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Emotions and emotional disorders
Emotions and emotional disorders

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2.2 Evidence for the universality of human emotions

Paul Ekman and his colleagues showed photographs of North Americans displaying a range of emotional expressions to people, such as the Fore of New Guinea, who had had virtually no contact with Westerners. They wanted to know which expressions the Fore would identify as (say) those of a man who had lost his child.

  • Why was it important that the Fore people had had minimal contact with Western culture?

  • To ensure that they had not simply learned about the relationship between the expressions in the photos and the emotions that the photos represented, via contact with Western culture.

The Fore did prove competent at identifying emotions in Western faces. Ekman and his colleagues also photographed responses to emotional situations in the Fore, and this time asked North Americans to assess them – which they did, also accurately. Ekman concluded that recognition and expression of emotions was shared across cultures, at least for the six emotions he felt were ‘basic’: happiness, surprise, sadness, anger, fear and disgust; see Figure 3.

Figure 3  Photographs showing facial expressions for the six basic emotions. Top row, left to right: happiness, surprise, fear. Bottom row, left to right: sadness, disgust, anger.

But explanation was still needed for the fact that people from different cultures sometimes showed different expressions in circumstances where one would expect them all to show a particular emotion, such as sadness. Ekman suggested that this was because different cultures learned different ‘display rules’ for emotions. For instance, Japanese culture has a display rule that emotions such as anger or disgust must not be expressed in front of people of higher social status, whereas North American culture does not have such a rule. When Japanese and Americans were secretly observed watching a gory film, both showed facial expressions of disgust. When they were shown the film in the presence of a person with higher social status, the Japanese smiled, but the Americans still showed facial expressions of disgust.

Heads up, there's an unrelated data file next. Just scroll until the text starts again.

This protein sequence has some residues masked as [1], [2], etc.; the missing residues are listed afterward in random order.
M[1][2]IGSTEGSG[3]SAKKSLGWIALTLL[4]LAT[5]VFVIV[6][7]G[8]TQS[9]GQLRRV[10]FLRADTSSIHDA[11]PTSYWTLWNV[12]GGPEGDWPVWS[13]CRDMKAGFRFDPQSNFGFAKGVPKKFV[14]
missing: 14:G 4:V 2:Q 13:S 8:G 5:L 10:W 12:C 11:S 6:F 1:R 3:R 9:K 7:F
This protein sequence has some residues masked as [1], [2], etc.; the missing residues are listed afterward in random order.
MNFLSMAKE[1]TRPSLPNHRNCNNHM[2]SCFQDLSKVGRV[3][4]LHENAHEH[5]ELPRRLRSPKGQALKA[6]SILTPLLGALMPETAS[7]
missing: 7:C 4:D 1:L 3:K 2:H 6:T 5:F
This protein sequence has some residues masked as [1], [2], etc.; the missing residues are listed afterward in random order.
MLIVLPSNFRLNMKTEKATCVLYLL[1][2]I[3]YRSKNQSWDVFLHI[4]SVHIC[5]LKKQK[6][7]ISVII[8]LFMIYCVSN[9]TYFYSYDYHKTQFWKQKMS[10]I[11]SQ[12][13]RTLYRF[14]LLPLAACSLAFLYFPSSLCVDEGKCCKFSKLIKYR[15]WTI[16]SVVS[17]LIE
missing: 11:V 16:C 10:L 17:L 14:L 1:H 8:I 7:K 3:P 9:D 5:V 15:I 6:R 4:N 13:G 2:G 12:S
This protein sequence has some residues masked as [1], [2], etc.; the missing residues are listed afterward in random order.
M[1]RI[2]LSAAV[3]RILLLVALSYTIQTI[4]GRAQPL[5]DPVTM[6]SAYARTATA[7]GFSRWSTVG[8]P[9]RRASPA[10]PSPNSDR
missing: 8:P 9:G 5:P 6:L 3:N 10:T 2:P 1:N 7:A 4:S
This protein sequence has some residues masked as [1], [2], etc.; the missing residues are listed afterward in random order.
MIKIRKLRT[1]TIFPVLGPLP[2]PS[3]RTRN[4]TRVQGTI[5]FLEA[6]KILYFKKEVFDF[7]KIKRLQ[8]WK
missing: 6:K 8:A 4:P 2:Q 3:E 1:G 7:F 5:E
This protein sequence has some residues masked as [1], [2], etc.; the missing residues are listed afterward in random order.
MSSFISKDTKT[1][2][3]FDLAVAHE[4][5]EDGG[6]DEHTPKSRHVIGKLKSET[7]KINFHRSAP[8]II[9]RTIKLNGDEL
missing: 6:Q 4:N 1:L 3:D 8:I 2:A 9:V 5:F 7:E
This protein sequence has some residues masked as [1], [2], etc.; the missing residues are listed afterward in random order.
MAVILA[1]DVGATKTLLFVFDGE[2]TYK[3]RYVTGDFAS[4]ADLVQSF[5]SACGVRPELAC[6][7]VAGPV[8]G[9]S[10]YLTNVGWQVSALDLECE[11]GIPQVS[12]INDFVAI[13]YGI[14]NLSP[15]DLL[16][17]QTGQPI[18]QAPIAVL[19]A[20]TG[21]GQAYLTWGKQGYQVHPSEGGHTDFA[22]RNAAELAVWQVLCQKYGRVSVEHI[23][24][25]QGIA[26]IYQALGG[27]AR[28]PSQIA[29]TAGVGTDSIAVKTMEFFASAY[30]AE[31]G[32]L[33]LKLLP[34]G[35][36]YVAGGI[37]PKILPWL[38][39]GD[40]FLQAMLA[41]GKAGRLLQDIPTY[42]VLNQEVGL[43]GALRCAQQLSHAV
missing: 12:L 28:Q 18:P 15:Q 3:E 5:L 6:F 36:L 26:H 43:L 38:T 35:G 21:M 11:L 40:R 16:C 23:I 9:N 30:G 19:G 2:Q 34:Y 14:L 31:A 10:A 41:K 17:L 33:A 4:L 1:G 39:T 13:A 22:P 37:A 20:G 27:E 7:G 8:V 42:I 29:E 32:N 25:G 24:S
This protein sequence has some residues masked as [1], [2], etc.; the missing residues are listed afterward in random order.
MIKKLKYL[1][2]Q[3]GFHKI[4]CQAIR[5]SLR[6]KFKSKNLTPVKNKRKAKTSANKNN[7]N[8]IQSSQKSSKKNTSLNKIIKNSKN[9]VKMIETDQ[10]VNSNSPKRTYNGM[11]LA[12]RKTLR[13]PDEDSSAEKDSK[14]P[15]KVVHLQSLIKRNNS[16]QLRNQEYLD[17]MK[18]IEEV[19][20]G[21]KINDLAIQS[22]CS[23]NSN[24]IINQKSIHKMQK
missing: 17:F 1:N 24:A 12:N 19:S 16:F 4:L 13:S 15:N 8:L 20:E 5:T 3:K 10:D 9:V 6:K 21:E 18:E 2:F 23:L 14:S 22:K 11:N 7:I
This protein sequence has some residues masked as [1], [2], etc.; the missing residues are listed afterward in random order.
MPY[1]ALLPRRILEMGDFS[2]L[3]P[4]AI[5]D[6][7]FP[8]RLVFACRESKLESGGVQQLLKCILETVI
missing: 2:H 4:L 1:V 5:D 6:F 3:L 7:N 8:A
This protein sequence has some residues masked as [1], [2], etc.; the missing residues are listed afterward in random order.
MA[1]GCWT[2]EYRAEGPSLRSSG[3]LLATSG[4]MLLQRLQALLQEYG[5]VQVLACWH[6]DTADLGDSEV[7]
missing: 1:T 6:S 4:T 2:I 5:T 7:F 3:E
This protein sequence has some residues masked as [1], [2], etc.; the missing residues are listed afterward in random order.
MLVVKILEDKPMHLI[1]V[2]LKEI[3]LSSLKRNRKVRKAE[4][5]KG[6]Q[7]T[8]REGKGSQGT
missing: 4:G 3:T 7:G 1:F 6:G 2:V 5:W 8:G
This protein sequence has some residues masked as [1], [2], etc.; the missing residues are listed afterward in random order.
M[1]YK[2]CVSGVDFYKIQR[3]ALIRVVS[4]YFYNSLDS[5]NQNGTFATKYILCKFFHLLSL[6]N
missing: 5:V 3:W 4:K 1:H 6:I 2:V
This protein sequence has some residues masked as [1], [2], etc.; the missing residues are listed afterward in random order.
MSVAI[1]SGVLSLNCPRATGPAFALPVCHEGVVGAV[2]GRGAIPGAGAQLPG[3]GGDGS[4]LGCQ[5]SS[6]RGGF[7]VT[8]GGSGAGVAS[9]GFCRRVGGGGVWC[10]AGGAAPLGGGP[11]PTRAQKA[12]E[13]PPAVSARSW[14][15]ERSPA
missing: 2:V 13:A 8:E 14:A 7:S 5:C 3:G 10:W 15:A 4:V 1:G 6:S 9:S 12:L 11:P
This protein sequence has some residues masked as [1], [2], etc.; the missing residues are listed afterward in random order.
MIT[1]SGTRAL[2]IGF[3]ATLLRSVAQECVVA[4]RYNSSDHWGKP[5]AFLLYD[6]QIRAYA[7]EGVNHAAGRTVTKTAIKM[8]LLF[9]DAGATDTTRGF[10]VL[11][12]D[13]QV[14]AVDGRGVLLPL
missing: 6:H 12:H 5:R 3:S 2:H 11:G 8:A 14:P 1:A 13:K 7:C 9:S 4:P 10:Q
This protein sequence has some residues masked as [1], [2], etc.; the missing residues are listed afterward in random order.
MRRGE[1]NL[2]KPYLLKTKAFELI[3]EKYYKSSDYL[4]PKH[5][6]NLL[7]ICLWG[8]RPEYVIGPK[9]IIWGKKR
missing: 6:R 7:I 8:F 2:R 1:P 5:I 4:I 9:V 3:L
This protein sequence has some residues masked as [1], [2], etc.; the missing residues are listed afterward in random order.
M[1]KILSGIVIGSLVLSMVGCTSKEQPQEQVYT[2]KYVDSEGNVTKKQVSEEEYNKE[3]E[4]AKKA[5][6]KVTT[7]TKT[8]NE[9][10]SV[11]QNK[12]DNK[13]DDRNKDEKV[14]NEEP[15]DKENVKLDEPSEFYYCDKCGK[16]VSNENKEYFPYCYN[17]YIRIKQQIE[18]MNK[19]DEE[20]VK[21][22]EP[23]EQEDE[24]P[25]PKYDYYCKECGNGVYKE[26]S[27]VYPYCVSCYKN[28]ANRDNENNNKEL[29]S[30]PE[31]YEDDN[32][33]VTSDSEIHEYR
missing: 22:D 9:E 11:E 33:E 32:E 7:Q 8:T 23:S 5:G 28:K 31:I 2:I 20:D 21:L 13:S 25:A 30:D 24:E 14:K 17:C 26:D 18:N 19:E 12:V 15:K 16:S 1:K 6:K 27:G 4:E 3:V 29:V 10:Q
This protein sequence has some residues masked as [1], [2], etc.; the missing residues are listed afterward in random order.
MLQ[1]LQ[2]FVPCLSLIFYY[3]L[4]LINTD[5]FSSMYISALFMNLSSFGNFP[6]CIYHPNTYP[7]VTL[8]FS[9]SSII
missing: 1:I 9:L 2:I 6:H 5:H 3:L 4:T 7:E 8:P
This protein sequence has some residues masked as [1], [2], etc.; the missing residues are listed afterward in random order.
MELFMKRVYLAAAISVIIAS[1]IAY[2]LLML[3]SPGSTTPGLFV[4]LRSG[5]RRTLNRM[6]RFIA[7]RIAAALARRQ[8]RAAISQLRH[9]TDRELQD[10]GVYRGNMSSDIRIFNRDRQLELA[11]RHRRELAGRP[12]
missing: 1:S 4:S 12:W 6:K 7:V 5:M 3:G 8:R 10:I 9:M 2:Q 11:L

Based on such findings, Ekman (1972, 2003) proposed his neurocultural theory of emotions. This suggested that certain human emotions were universal, but that the facial expression of these emotions could be influenced by social learning via local culture. (‘Culture’ is used here to mean practices or ways of thinking, so the term can apply widely, at different levels. Thus there could be ‘cultural’ differences between socio-economic classes, between men and women, and so on.)

All in all, therefore, sadness and anxiety have the same biological bases in all humans, and are experienced in fundamentally similar contexts – thus bad feelings are reliably aroused by losses, threats of losses, and the inability to reach important goals (Emmons, 1996).

However, culture does have an effect. It can affect what we regard as important goals or losses and therefore what triggers our emotions. Thus in Westernised societies some women may feel anxious and depressed at not being as thin as their culture considers desirable. In some Asian cultures, where male offspring are greatly prized, some women who give birth to one daughter after another may feel great despair and anguish. Cultural factors may also come into play in how acceptable people find it to display emotions and to admit to feelings, particularly negative ones. As diagnosis of emotional disorders is reliant on subjective report and assessment by interviewers, it is easy to see how cultural factors could impact on the diagnosis of problems like depression and anxiety (Section 4).

Our basic emotions, however, are those that all humans feel, and underlying them are brain structures and connections that are not just common to humans but have an ancient lineage, as explained in the next section.